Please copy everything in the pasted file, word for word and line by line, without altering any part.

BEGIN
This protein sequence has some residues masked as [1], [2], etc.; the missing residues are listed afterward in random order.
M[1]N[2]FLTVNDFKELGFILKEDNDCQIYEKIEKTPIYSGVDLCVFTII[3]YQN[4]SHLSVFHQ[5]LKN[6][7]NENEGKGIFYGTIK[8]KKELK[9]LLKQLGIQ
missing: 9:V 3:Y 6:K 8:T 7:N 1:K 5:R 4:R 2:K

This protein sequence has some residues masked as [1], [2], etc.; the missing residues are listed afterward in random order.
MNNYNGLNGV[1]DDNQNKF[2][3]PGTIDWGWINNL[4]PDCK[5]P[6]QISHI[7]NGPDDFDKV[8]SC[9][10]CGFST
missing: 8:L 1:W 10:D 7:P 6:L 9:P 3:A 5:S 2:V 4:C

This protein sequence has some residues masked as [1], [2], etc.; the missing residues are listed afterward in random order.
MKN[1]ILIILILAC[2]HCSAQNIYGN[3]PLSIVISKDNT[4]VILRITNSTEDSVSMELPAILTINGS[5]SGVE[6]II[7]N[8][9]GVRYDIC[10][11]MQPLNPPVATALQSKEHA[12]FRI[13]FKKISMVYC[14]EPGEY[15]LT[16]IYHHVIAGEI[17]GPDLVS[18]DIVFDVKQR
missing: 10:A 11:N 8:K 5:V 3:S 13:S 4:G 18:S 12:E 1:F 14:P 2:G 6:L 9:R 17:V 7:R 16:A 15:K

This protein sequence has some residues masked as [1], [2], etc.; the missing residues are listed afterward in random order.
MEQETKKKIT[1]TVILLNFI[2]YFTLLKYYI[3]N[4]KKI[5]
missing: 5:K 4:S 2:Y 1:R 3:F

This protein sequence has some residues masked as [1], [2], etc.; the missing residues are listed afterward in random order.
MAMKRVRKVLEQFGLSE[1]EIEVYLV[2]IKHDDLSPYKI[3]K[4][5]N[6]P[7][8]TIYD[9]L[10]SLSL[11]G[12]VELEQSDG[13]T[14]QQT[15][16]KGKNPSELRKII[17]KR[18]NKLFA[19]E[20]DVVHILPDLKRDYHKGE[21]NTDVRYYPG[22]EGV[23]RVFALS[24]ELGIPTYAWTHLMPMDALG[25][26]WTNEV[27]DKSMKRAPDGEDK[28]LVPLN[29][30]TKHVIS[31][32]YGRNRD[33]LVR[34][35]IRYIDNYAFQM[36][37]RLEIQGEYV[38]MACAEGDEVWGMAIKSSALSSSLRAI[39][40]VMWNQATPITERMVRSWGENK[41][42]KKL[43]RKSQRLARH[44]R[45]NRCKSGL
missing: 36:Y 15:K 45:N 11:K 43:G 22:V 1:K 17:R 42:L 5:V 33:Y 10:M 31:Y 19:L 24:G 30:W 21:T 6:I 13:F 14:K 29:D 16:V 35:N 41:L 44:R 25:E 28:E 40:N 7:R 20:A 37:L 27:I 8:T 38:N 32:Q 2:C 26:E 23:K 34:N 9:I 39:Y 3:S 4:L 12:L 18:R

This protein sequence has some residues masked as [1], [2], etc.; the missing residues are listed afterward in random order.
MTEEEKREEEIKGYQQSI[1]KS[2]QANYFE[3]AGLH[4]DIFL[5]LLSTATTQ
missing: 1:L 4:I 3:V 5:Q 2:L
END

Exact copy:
This protein sequence has some residues masked as [1], [2], etc.; the missing residues are listed afterward in random order.
M[1]N[2]FLTVNDFKELGFILKEDNDCQIYEKIEKTPIYSGVDLCVFTII[3]YQN[4]SHLSVFHQ[5]LKN[6][7]NENEGKGIFYGTIK[8]KKELK[9]LLKQLGIQ
missing: 9:V 3:Y 6:K 8:T 7:N 1:K 5:R 4:R 2:K

This protein sequence has some residues masked as [1], [2], etc.; the missing residues are listed afterward in random order.
MNNYNGLNGV[1]DDNQNKF[2][3]PGTIDWGWINNL[4]PDCK[5]P[6]QISHI[7]NGPDDFDKV[8]SC[9][10]CGFST
missing: 8:L 1:W 10:D 7:P 6:L 9:P 3:A 5:S 2:V 4:C

This protein sequence has some residues masked as [1], [2], etc.; the missing residues are listed afterward in random order.
MKN[1]ILIILILAC[2]HCSAQNIYGN[3]PLSIVISKDNT[4]VILRITNSTEDSVSMELPAILTINGS[5]SGVE[6]II[7]N[8][9]GVRYDIC[10][11]MQPLNPPVATALQSKEHA[12]FRI[13]FKKISMVYC[14]EPGEY[15]LT[16]IYHHVIAGEI[17]GPDLVS[18]DIVFDVKQR
missing: 10:A 11:N 8:K 5:V 3:S 13:S 4:G 18:S 12:E 1:F 14:P 2:G 6:L 9:R 17:V 7:R 16:A 15:K

This protein sequence has some residues masked as [1], [2], etc.; the missing residues are listed afterward in random order.
MEQETKKKIT[1]TVILLNFI[2]YFTLLKYYI[3]N[4]KKI[5]
missing: 5:K 4:S 2:Y 1:R 3:F

This protein sequence has some residues masked as [1], [2], etc.; the missing residues are listed afterward in random order.
MAMKRVRKVLEQFGLSE[1]EIEVYLV[2]IKHDDLSPYKI[3]K[4][5]N[6]P[7][8]TIYD[9]L[10]SLSL[11]G[12]VELEQSDG[13]T[14]QQT[15][16]KGKNPSELRKII[17]KR[18]NKLFA[19]E[20]DVVHILPDLKRDYHKGE[21]NTDVRYYPG[22]EGV[23]RVFALS[24]ELGIPTYAWTHLMPMDALG[25][26]WTNEV[27]DKSMKRAPDGEDK[28]LVPLN[29][30]TKHVIS[31][32]YGRNRD[33]LVR[34][35]IRYIDNYAFQM[36][37]RLEIQGEYV[38]MACAEGDEVWGMAIKSSALSSSLRAI[39][40]VMWNQATPITERMVRSWGENK[41][42]KKL[43]RKSQRLARH[44]R[45]NRCKSGL
missing: 36:Y 15:K 45:N 11:K 43:G 22:V 1:K 17:R 42:L 5:V 33:Y 10:M 31:Y 19:L 24:G 30:W 21:T 6:I 13:F 14:K 29:D 16:V 35:N 41:L 44:R 25:E 28:E 40:N 7:R 20:A 37:L 27:I 8:T 38:N 32:Q 2:C 26:E 23:K 34:N 9:I 39:Y 3:S 4:L 12:L 18:R

This protein sequence has some residues masked as [1], [2], etc.; the missing residues are listed afterward in random order.
MTEEEKREEEIKGYQQSI[1]KS[2]QANYFE[3]AGLH[4]DIFL[5]LLSTATTQ
missing: 1:L 4:I 3:V 5:Q 2:L